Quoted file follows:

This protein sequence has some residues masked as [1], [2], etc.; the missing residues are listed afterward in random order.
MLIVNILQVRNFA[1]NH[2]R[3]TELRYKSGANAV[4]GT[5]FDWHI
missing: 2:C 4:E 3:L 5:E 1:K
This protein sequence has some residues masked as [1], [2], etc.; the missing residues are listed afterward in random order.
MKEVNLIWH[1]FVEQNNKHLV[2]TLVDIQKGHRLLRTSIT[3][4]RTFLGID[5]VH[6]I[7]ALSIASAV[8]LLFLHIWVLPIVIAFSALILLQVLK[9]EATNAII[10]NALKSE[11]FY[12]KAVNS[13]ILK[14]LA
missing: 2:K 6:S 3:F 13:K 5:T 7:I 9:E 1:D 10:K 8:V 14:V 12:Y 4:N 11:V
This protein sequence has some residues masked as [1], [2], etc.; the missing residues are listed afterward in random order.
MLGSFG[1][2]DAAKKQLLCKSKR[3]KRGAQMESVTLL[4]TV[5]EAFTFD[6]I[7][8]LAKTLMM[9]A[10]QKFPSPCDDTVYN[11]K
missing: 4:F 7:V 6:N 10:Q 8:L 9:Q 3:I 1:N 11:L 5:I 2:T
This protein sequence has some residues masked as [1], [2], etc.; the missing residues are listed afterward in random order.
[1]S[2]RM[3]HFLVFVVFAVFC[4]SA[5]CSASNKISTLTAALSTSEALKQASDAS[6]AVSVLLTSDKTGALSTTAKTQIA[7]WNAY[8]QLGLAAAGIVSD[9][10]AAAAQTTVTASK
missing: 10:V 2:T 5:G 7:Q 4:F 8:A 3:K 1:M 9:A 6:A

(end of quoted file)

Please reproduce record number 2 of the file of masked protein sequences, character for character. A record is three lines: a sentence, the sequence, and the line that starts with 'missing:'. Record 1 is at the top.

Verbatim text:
This protein sequence has some residues masked as [1], [2], etc.; the missing residues are listed afterward in random order.
MKEVNLIWH[1]FVEQNNKHLV[2]TLVDIQKGHRLLRTSIT[3][4]RTFLGID[5]VH[6]I[7]ALSIASAV[8]LLFLHIWVLPIVIAFSALILLQVLK[9]EATNAII[10]NALKSE[11]FY[12]KAVNS[13]ILK[14]LA
missing: 2:K 6:S 3:F 13:K 5:T 7:I 9:E 1:D 10:K 8:V 14:V 12:Y 4:N 11:V